August 7, 2009

Road Kill

Each year when the road courses roll around on the NASCAR Sprint Cup schedule, hopeful owners trot out road ringers—specialists who spent the majority of their careers turning both left and right in sports cars or open wheel cars—and for a while, these drivers were great bargains for fantasy players.

Now, the question is: are these drivers still and good value?

And the answer is a qualified "maybe."

Some exceedingly good road racers have made their way into the regular ranks of NASCAR's elite with Juan Montoya and Marcos Ambrose getting stronger by the week on oval courses. They join the likes of Tony Stewart and Jeff Gordon to give owners a small pool of drivers guaranteed to run up front, and with those racers dominating the top five along with some other solid but lesser considered drivers such as Denny Hamlin, Kyle Busch and Jimmie Johnson capable of running in the top 10 each road race, the impact of the road ringers is minimized.

In the Watkins Glen media center on Friday, Ambrose made that same point and with back-to-back third-place finishes after starting dead last in his last two road course starts, he knows what he's talking about.

In fact, among the drivers entered this week, only Ron Fellows has earned a top-10 in Cup competition on the road courses in the last eight races. We italicize the word entered, because the No. 08 John Carter team this week intends to swap Boris Said for the officially entered Terry Labonte unless rain cancels qualification—in that case, they will use Labonte's past champion's provisional to quite frankly steal a position on the grid.

However, the qualified "maybe" means these road ringers might be a good value under the right circumstances. This June, Patrick Carpentier climbed into the Michael Waltrip Racing No. 55 and nearly broke into the top 10 with an 11th-place finish. Max Papis is attempting to make several oval races this year, but for the moment he also should be considered a ringer and he finished 12th in that same race.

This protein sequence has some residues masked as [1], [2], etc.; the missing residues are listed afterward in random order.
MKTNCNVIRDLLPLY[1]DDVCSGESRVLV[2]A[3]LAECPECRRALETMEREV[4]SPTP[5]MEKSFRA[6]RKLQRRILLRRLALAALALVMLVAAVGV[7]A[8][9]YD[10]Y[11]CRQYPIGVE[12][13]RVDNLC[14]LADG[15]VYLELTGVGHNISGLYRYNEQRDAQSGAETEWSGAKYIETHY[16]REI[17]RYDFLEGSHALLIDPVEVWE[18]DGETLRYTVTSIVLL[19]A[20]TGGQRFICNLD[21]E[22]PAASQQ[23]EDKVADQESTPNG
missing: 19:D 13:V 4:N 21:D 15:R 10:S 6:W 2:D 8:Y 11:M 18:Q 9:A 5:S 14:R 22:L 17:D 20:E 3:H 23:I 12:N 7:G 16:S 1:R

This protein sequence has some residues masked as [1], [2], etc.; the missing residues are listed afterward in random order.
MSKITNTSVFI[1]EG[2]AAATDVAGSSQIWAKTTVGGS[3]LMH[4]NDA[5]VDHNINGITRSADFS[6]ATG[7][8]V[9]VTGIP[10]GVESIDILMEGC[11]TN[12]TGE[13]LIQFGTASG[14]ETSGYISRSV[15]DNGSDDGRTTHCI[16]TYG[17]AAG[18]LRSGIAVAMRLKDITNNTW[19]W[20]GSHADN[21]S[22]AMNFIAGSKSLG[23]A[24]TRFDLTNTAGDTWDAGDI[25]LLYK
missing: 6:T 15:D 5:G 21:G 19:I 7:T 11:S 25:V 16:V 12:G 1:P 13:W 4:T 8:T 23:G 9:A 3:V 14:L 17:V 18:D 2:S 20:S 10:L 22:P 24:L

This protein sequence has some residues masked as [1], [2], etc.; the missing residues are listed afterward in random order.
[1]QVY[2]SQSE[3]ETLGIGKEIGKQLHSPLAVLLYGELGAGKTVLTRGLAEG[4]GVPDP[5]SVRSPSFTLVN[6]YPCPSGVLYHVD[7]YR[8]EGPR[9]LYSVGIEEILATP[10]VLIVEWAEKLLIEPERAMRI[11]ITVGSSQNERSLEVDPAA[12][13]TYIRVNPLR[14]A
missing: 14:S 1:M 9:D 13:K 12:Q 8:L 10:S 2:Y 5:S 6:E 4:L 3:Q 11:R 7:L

In fact, if not for the frenetic nature of the closing laps of the Toyota / SaveMart 350k when a myriad of cautions turned the end of the race into a slugfest, both drivers were inside the top 10 late in the going. Double-file restarts shuffled the field considerably and these two racers lost a bit of ground at the end.

Top-15s can make the road ringers a good value because in most salary cap games they are cheap enough to stretch your budget. In check box games with a maximum number of allocations allowed for each driver, a top-15 can also make them an acceptable proposition in order to save an allocation for one of your marquee drivers in a future race.

But, if a top-15 is the best they can hope for, and if they miss the mark by a little bit, then you are staring at a top-20 result instead, which is far less attractive.
Moreover, only Carpentier is in equipment that is regularly run on the Cup schedule. Papis' No. 13 proved to be strong at Infineon, but is otherwise largely untested. Fellows will drive the No. 09 James Finch entry, which already has a victory under its belt on the wild card Talladega SuperSpeedway this year. These three drivers represent your best chance to score points this week, but the safe money says to pick only one.

Top-15s by road ringers, last five years

2005 Watkins GlenBoris Said3
2008 Watkins GlenRon Fellows4
2005 Watkins GlenScott Pruett4
2006 Watkins GlenScott Pruett6
2005 InfineonRon Fellows8
2007 InfineonBoris Said9
2006 InfineonBoris Said9
2005 InfineonBrian Simo10
2009 InfineonPatrick Carpentier11
2009 InfineonMax Papis12
2007 InfineonP.J. Jones12
2008 Watkins GlenRon Fellows13
2008 Watkins GlenBoris Said14
2007 InfineonRon Fellows15

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